We added a new plant to the garden last weekend- a St. Croix Grape. This vine is planted on the trellace where one of the Japanese Honeysuckle did not come back from last year.

St. Croix Grape is a blue-fruited, hardy variety that was developed here in Minnesota. It produces clusters of medium sized grapes that ripen in early to mid-september. This variety is good for wine, as a fresh-eating table grape, as well as for making preserves.
I am excited to give them a try! Who knows, maybe I'll be doing this next year! ;) Cheers!

Thursday, July 9, 2009

Aphid Wars

I discovered some aphids hanging out on the undersides of my soybean leaves a few days ago. . . and while they're not causing any major problems right now, I want them gone before they do. So, I've been chasing after them with soapy water in a spray bottle- but that hasn't been working very well. So today I got them good with my garden hose- I put it on one of the higher pressure spray settings and blasted those buggers. I think I got most of them off, but it's hard to tell- those things lurk around every corner! After the water blast, I applied another layer of soapy water. We shall see. . . . as long as they don't touch my tomatoes. ;)

The rest of the garden is doing great- I've got about 15 female cucumber flowers, but not a single male. . . I just need one. . . I think I remember having this problem 2 years ago with these cukes too.

Golf ball sized tomatoes on most of my plants, and so far no bacterial speck.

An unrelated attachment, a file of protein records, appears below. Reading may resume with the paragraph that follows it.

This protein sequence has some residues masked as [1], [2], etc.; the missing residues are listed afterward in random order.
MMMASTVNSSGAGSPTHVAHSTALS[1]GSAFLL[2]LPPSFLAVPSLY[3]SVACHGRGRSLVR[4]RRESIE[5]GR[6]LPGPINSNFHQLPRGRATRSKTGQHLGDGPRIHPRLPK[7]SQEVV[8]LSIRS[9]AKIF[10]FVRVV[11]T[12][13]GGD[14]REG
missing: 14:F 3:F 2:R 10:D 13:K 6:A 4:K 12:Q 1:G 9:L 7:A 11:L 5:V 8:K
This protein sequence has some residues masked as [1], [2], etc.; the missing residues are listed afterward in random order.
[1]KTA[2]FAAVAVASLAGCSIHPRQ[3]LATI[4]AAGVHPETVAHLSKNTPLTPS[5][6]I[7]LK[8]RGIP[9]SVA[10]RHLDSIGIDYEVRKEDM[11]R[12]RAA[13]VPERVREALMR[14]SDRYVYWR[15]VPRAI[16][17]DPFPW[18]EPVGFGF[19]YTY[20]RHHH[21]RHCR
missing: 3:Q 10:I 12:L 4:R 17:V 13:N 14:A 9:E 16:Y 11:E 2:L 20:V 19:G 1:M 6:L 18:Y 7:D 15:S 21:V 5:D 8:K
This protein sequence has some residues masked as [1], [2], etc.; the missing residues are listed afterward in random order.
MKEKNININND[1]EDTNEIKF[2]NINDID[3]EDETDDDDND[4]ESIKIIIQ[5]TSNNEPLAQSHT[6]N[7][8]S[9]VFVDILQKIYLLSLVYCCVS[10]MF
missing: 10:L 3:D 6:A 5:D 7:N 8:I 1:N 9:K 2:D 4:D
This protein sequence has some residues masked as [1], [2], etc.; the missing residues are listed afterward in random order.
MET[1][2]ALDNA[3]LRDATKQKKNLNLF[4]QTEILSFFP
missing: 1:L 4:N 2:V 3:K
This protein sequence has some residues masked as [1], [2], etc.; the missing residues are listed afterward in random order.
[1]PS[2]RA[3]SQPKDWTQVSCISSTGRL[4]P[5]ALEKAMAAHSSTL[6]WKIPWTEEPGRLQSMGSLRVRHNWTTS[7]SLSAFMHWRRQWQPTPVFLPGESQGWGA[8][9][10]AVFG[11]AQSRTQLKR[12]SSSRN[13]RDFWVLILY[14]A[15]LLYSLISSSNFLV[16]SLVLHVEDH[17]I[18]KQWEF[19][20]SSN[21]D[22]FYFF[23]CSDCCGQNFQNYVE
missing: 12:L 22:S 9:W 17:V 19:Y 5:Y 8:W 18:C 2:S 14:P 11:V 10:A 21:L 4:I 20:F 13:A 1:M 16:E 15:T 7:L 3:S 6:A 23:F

The leaf lettuce is still kicking.

Sugar snap peas are going gangbusters. I need to find some recipes to use them up.

Haricot verts- oooh, they're coming along. . . we will have tasty green beans on the table in a few days. yum!

Peppers and eggplant are starting to flower, and the Chilly Chili's have a few peppers even.

Carrots- wonderful greens, but nothing under the earth yet.

Marigolds- I love the jaguars, they look awesome.

Amber kiss and other violas are blooming too.

Giant Cactus zinnias are blooming and lots more buds coming! State Fair zinnias have buds

It's coming along! Can't wait 'til tomato season!

Wednesday, July 1, 2009

Garden Progress

Well, it has been 2 weeks since the last update, thus it is time for a new set of photos from the garden. Things have been growing nicely with the heat wave we just had, and now with the milder temps back in the area, the lettuce and peas are loving it. A few pictures are worth a few thousand words. . .

Here is Bed C- Giant Syrian, Todd County Amish, Big Beef, and Lemon Boy tomatoes in the back. Carrots, chives, snaps, marigolds, and chilly chili peppers in the front. The bell pepper is hiding behind the chives- see if you can find it.